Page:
Quote of the Day: “I’m Not a Scientist, Man.”

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From Sen. Marco Rubio, asked how old the Earth is:

I’m not a scientist, man.

Yeah, I think we knew that. Here’s the rest of the quote:

I can tell you what recorded history says, I can tell you what the Bible says, but I think that’s a dispute amongst theologians and I think it has nothing to do with the gross domestic product or economic growth of the United States. I think the age of the universe has zero to do with how our economy is going to grow. I’m not a scientist. I don’t think I’m qualified to answer a question like that. At the end of the day, I think there are multiple theories out there on how the universe was created and I think this is a country where people should have the opportunity to teach them all. I think parents should be able to teach their kids what their faith says, what science says. Whether the Earth was created in 7 days, or 7 actual eras, I’m not sure we’ll ever be able to answer that. It’s one of the great mysteries.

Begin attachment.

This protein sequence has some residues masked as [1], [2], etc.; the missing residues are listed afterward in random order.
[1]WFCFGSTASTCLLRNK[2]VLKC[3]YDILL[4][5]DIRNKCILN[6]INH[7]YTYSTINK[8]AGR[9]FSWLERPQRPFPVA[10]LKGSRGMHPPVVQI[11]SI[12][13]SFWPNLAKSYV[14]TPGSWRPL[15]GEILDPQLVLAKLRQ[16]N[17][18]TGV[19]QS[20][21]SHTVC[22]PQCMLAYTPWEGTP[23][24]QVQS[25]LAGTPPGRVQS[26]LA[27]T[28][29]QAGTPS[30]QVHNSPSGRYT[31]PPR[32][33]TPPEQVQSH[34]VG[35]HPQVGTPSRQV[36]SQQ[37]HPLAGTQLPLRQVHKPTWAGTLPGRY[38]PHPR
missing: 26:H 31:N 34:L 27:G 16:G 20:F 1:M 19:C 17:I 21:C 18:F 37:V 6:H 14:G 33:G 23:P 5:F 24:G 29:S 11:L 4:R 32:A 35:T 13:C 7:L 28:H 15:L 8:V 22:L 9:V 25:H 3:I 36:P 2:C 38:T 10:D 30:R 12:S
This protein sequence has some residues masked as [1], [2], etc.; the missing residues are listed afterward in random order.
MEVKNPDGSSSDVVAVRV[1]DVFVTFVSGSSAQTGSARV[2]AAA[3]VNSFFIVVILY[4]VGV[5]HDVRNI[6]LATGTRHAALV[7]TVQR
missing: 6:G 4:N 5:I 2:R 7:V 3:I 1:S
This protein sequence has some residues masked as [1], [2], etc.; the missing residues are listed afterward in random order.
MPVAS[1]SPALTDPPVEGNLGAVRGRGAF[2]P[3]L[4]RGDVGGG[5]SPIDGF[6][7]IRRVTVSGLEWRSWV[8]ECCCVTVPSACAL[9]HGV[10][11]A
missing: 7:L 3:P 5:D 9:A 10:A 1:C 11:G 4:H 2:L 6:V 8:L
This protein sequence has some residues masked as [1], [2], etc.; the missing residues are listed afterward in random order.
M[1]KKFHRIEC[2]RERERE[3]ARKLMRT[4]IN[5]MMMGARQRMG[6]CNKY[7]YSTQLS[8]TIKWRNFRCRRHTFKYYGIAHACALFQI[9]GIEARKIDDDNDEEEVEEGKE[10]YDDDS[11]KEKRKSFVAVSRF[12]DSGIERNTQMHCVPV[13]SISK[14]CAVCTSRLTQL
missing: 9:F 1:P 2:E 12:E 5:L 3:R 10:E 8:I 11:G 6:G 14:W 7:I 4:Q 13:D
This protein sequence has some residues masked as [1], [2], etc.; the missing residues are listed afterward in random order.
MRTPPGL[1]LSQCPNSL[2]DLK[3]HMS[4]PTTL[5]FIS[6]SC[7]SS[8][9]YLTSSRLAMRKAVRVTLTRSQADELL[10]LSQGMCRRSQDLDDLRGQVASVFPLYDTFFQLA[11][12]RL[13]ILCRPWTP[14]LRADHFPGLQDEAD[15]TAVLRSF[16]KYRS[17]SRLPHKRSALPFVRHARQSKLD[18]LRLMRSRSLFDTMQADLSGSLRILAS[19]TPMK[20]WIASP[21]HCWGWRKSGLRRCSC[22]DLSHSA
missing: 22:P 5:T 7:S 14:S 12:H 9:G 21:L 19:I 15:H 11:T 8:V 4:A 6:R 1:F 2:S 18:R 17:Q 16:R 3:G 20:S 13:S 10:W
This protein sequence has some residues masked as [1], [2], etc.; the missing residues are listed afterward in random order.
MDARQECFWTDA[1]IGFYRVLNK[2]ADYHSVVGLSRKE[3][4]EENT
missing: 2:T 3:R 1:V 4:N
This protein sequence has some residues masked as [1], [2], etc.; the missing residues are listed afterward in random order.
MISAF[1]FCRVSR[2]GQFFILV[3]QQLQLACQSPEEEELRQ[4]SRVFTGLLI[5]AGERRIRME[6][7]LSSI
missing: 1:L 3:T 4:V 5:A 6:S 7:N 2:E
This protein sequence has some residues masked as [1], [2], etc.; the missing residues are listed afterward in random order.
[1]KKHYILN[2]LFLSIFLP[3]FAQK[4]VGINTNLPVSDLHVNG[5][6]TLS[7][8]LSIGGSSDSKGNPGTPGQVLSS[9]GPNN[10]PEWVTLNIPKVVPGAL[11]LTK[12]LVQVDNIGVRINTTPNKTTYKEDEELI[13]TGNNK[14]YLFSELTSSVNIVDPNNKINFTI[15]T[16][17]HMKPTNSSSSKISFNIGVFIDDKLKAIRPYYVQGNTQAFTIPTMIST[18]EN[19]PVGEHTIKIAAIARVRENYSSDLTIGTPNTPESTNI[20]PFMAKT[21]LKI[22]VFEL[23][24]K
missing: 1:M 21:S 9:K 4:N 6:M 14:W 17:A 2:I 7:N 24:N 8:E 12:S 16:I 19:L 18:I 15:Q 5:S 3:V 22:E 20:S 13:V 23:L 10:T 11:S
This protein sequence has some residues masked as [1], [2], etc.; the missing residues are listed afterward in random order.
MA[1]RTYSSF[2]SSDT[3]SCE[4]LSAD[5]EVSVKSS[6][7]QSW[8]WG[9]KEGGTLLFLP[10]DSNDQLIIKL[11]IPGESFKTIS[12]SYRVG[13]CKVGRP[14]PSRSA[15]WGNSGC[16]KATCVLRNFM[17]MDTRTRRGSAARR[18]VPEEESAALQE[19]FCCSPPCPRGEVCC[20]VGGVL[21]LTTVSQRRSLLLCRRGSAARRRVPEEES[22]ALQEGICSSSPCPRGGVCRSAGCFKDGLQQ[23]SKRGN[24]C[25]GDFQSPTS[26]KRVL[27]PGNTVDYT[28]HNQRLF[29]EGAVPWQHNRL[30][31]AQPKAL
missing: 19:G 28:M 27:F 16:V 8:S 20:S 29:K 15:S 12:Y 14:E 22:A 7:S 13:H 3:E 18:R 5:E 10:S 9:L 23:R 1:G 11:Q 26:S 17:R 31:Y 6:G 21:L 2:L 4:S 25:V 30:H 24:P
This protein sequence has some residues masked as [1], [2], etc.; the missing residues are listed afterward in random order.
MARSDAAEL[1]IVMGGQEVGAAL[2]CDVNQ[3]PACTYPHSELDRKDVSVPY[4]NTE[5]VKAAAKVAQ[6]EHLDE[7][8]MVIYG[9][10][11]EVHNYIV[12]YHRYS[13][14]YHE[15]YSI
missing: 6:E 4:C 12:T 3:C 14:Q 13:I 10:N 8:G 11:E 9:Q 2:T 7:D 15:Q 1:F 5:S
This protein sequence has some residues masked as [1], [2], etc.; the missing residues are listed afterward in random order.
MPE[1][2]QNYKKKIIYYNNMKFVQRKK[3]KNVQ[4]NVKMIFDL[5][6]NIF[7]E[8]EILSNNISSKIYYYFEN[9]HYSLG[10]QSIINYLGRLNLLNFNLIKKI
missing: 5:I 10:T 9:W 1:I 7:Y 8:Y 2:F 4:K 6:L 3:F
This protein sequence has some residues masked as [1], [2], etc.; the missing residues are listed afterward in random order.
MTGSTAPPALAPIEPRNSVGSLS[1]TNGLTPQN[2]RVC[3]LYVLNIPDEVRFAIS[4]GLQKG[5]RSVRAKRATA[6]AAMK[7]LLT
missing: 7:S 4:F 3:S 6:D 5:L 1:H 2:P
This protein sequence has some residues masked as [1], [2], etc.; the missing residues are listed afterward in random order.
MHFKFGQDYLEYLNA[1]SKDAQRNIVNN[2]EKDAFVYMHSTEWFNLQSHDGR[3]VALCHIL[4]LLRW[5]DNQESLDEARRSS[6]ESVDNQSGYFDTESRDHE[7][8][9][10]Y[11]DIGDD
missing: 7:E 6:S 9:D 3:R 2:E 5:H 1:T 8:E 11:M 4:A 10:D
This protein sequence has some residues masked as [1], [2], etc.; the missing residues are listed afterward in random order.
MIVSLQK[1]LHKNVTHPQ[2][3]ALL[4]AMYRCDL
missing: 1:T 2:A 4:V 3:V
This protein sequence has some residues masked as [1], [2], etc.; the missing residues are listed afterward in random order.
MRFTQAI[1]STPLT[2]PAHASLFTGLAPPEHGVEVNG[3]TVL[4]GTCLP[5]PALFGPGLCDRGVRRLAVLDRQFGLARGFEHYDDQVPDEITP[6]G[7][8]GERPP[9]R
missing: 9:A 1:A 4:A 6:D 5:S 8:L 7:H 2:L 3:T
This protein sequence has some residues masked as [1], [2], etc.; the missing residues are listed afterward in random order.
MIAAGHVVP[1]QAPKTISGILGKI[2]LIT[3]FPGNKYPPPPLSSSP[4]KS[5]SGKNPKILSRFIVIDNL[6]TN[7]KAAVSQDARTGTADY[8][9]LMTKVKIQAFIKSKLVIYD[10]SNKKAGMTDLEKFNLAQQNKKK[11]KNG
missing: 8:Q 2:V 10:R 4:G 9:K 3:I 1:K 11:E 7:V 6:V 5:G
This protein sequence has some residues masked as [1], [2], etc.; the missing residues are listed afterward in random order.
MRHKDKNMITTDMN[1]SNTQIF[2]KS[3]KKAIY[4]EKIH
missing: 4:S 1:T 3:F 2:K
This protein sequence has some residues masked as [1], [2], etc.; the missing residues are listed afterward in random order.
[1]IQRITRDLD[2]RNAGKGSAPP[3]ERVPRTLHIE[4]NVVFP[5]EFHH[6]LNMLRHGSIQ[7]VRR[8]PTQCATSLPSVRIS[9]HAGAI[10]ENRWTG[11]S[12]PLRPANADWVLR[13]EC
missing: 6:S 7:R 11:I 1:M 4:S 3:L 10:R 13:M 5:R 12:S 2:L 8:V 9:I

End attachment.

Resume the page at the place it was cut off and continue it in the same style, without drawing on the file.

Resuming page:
As it happens, both Rubio’s church and the secular god Google agree on this question, so there’s not much excuse for him to pretend he doesn’t know. Still, for the record, I have no objection to anything Rubio says here. I agree that the age of the Earth has nothing to do with economic growth and I agree that parents should be able to teach their kids what their faith says. It would be nice if Rubio had added that science classes should teach kids science, but he managed to dodge that bullet—barely. Maybe next time someone will follow up on this.

Besides, all the fuss over this quote has obscured the real quote of the day from Rubio, about his love of hip hop:

The only guy that speaks at any sort of depth is, in my mind, Eminem.

Okey dokey. My favorite Eminem song, by the way, is “The Way I Am.” I’ll bet you’re surprised I even have a favorite Eminem song, aren’t you? So am I.

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DEMOCRACY DOES NOT EXIST...

without free and fair elections, a vigorous free press, and engaged citizens to reclaim power from those who abuse it.

In this election year unlike any other—against a backdrop of a pandemic, an economic crisis, racial reckoning, and so much daily bluster—Mother Jones' journalism is driven by one simple question: Will America move closer to, or further from, justice and equity in the years to come?

If you're able to, please join us in this mission with a donation today. Our reporting right now is focused on voting rights and election security, corruption, disinformation, racial and gender equity, and the climate crisis. We can’t do it without the support of readers like you, and we need to give it everything we've got between now and November. Thank you.

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